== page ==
Hands-On: The Nivada Grenchen Datomaster Gets A Mechanical Movement

It’s easy to nit pick every little detail with a watch. The dial has too much text, the date is in the wrong place, the case is too thick… there’s a million small things that get in the way of our own perfect design. Of course, those variables are a bit different for each of us, leaving watch designers with a rather impossible task of pleasing everyone, everywhere. To me, the most successful designs are unapologetic in their approach, they stick to their plan and execute to the initial vision laid forth by the brand, broader reception be damned. The Nivada Grenchen Chronomaster Aviator Sea Diver was a perfect example. It defied easy explanation, and it’s a watch that’s chock full of character as a result. The upcoming automatic Datomaster from the same brand, takes a very different approach, presenting a stripped down design that, at a glance, is left grasping for character. It’s there, but it’s not the type to wear it on its sleeve. 

The Datomaster is, like all modern Nivada Grenchen releases, a resurrection of a sports watch from the ‘60s and ‘70s. It’s a simple steel chronograph that has been brought back with MecaQuartz movement, and as of this summer, will be welcoming a mechanical model that more closely resembles the original. In true Nivada Grenchen fashion, you’ll be able to tweak the details to your heart’s content, from hand shape and logo treatment, to hand-wound or automatic movement options.


The prototype Datomaster 39 seen here features a steel 39mm case with a wwhite dial and contrasting black sub dials. A written logo and model name are the only copy to be found on the sparse dial, and thanks to the date window placement at 12 o’clock, both labels are moved a bit closer to the hand stack. There’s plenty of negative space here to enjoy if you’re the type that bemoans dials heavy on verbiage. The clean look is further aided by the lack of numerals, with applied batons marking each hour, and a chapter ring pushed to the very edge of the dial. A dome crystal causes distortion at the edges, but at just the right angle magnifies the minute markers. 

A Sellita based movement, either the SW510 BH b for the automatic, or SW510 M BH b for the manually wound, places a running seconds hand at 9 o’clock, and a 30 minute totalizer at 3 o’clock. Timing elements get orange accents, from the timing seconds hand to the first five minutes of the totalizer (and even the 45, in case you end up bringing it around more than once). In total, it’s a very straightforward, symmetrical dial that’s presented in near clinical fashion. It feels a bit like a dateless watch, as the aperture is absent from the usual locations, instead hiding underneath the timings seconds hand when not in use, at the very top of the dial.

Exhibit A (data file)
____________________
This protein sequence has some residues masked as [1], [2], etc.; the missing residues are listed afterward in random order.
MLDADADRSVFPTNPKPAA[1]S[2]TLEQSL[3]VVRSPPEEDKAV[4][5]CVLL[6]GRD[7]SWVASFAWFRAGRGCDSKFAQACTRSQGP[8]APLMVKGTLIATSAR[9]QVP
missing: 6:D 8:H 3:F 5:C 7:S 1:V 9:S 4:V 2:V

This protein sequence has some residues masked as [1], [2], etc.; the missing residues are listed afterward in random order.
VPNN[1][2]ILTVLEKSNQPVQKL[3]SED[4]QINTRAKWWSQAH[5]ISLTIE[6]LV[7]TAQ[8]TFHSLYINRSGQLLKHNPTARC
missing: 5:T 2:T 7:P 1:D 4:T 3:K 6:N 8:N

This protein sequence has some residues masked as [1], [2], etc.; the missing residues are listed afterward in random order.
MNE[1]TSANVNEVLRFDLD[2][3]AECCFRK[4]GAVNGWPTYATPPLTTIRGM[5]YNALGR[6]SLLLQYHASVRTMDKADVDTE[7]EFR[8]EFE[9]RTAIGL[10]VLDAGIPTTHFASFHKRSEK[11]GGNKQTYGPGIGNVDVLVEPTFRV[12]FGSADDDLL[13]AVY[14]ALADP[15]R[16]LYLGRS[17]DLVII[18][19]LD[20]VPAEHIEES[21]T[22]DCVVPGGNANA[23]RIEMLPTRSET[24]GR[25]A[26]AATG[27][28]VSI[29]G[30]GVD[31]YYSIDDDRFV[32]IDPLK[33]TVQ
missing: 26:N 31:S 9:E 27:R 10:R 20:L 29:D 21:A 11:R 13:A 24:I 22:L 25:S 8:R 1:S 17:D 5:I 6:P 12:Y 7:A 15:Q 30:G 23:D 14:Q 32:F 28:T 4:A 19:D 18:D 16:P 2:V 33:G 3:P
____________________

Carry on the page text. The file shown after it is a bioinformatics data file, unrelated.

We don’t see many 12 o’clock date windows, but they are out there. The last one that sticks out in my memory was on this special edition TAG Heuer Carrera Sport, which worked pretty well with their lockup, and even got a red on white date wheel to further stand out. One thing I hadn’t considered, as it was always pictured with the timing hand positioned in the southern half of the dial, was the implication of that timing hand covering the date when not in use. While it doesn’t make a huge impact, it does impede legibility just enough that you have to tilt your head a touch to properly see the date. It’s a mild inconvenience, but it does honor the original design of the watch.

The steel case is equally straightforward in its shape and construction, with pump pushers and a polished bezel ring holding the crystal in place. The rest of the case is uniformly brushed with crisp lines and no bevels to speak of. There’s a lot of dial here with a thin bezel piece that’s steeply raked, so it wears a bit larger than the 39mm might suggest. The total length of the watch is 46mm while the thickness clocks in at 13.9mm, making for an overall pretty predictable presence on wrist. It’s comfortable and perfectly ergonomic for a steel chronograph. 

There’s no real fault to be found with the Datomaster 39; it’s perfectly inoffensive. Almost to a fault, really. I find myself looking for some character when it comes to watches like this, and it might just be the configuration in front of me, but I could use a bit more. When I spent time with the CASD, I was befuddled by its seemingly bizarre use case, but found the resulting mishmash a total delight, and truth be told, it’s a watch that sticks with me still. The Datomaster is, well, a perfectly fine and attractive steel chronograph, but it might also be one that ultimately takes a back seat to options that stir a few more emotions. 

The Nivada Grenchen Datomaster 39 with mechanical chronograph movement is available to pre-order now, starting from 1,795CHF on a leather or tropic strap, and 1,995CHF on a bracelet. Nivada Grenchen.

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Blake is a Wisconsin native who’s spent his professional life covering the people, products, and brands that make the watch world a little more interesting. Blake enjoys the practical elements that watches bring to everyday life, from modern Seiko to vintage Rolex. He is an avid writer and photographer with a penchant for cars, non-fiction literature, and home-built mechanical keyboards.